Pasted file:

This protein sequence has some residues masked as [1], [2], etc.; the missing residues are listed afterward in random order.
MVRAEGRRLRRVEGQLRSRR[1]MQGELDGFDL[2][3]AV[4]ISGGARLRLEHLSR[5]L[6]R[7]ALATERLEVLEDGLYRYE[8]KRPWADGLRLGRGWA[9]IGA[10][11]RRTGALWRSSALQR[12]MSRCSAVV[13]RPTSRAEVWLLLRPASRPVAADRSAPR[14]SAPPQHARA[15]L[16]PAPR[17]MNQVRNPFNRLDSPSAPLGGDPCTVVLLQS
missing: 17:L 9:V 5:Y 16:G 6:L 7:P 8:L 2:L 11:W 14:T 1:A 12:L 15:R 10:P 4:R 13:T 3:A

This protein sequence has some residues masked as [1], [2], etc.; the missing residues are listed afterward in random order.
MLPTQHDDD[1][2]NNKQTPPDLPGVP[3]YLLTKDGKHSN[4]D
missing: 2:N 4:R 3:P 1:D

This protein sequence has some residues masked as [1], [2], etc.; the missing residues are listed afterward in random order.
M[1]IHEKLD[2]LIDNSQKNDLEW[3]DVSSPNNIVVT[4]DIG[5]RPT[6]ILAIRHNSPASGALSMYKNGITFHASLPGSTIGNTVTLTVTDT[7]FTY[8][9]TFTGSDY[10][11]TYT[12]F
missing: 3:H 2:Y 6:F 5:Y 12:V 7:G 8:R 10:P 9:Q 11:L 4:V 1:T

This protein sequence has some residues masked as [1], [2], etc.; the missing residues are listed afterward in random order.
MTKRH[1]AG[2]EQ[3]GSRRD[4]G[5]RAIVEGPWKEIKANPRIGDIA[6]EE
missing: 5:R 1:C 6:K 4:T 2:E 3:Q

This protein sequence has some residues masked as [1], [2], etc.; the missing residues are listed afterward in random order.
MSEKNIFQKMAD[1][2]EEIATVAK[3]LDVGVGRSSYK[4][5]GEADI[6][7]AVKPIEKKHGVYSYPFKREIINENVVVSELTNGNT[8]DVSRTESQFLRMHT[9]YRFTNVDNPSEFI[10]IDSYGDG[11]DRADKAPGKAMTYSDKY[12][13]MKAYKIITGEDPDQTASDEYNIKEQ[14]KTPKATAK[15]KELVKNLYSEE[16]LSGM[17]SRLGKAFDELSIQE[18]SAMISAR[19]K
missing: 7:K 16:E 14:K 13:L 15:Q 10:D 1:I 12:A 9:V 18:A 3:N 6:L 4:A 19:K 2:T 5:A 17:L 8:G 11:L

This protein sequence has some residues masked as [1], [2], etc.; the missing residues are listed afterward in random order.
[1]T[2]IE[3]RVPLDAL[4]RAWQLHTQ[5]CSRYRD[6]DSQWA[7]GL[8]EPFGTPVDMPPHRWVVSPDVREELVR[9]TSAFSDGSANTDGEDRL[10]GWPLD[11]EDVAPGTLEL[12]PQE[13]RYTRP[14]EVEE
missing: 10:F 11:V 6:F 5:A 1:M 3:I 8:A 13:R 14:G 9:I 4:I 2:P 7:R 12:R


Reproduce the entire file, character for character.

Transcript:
This protein sequence has some residues masked as [1], [2], etc.; the missing residues are listed afterward in random order.
MVRAEGRRLRRVEGQLRSRR[1]MQGELDGFDL[2][3]AV[4]ISGGARLRLEHLSR[5]L[6]R[7]ALATERLEVLEDGLYRYE[8]KRPWADGLRLGRGWA[9]IGA[10][11]RRTGALWRSSALQR[12]MSRCSAVV[13]RPTSRAEVWLLLRPASRPVAADRSAPR[14]SAPPQHARA[15]L[16]PAPR[17]MNQVRNPFNRLDSPSAPLGGDPCTVVLLQS
missing: 17:L 9:V 5:Y 16:G 6:L 7:P 8:L 2:L 11:W 14:T 1:A 12:L 15:R 10:P 4:R 13:T 3:A

This protein sequence has some residues masked as [1], [2], etc.; the missing residues are listed afterward in random order.
MLPTQHDDD[1][2]NNKQTPPDLPGVP[3]YLLTKDGKHSN[4]D
missing: 2:N 4:R 3:P 1:D

This protein sequence has some residues masked as [1], [2], etc.; the missing residues are listed afterward in random order.
M[1]IHEKLD[2]LIDNSQKNDLEW[3]DVSSPNNIVVT[4]DIG[5]RPT[6]ILAIRHNSPASGALSMYKNGITFHASLPGSTIGNTVTLTVTDT[7]FTY[8][9]TFTGSDY[10][11]TYT[12]F
missing: 3:H 2:Y 6:F 5:Y 12:V 7:G 8:R 10:P 9:Q 11:L 4:V 1:T

This protein sequence has some residues masked as [1], [2], etc.; the missing residues are listed afterward in random order.
MTKRH[1]AG[2]EQ[3]GSRRD[4]G[5]RAIVEGPWKEIKANPRIGDIA[6]EE
missing: 5:R 1:C 6:K 4:T 2:E 3:Q

This protein sequence has some residues masked as [1], [2], etc.; the missing residues are listed afterward in random order.
MSEKNIFQKMAD[1][2]EEIATVAK[3]LDVGVGRSSYK[4][5]GEADI[6][7]AVKPIEKKHGVYSYPFKREIINENVVVSELTNGNT[8]DVSRTESQFLRMHT[9]YRFTNVDNPSEFI[10]IDSYGDG[11]DRADKAPGKAMTYSDKY[12][13]MKAYKIITGEDPDQTASDEYNIKEQ[14]KTPKATAK[15]KELVKNLYSEE[16]LSGM[17]SRLGKAFDELSIQE[18]SAMISAR[19]K
missing: 7:K 16:E 14:K 13:L 15:Q 10:D 1:I 12:A 9:V 18:A 3:N 6:L 4:A 19:K 2:T 5:A 17:L 8:G 11:L

This protein sequence has some residues masked as [1], [2], etc.; the missing residues are listed afterward in random order.
[1]T[2]IE[3]RVPLDAL[4]RAWQLHTQ[5]CSRYRD[6]DSQWA[7]GL[8]EPFGTPVDMPPHRWVVSPDVREELVR[9]TSAFSDGSANTDGEDRL[10]GWPLD[11]EDVAPGTLEL[12]PQE[13]RYTRP[14]EVEE
missing: 10:F 11:V 6:F 5:A 1:M 3:I 8:A 13:R 14:G 9:I 4:I 2:P 7:R 12:R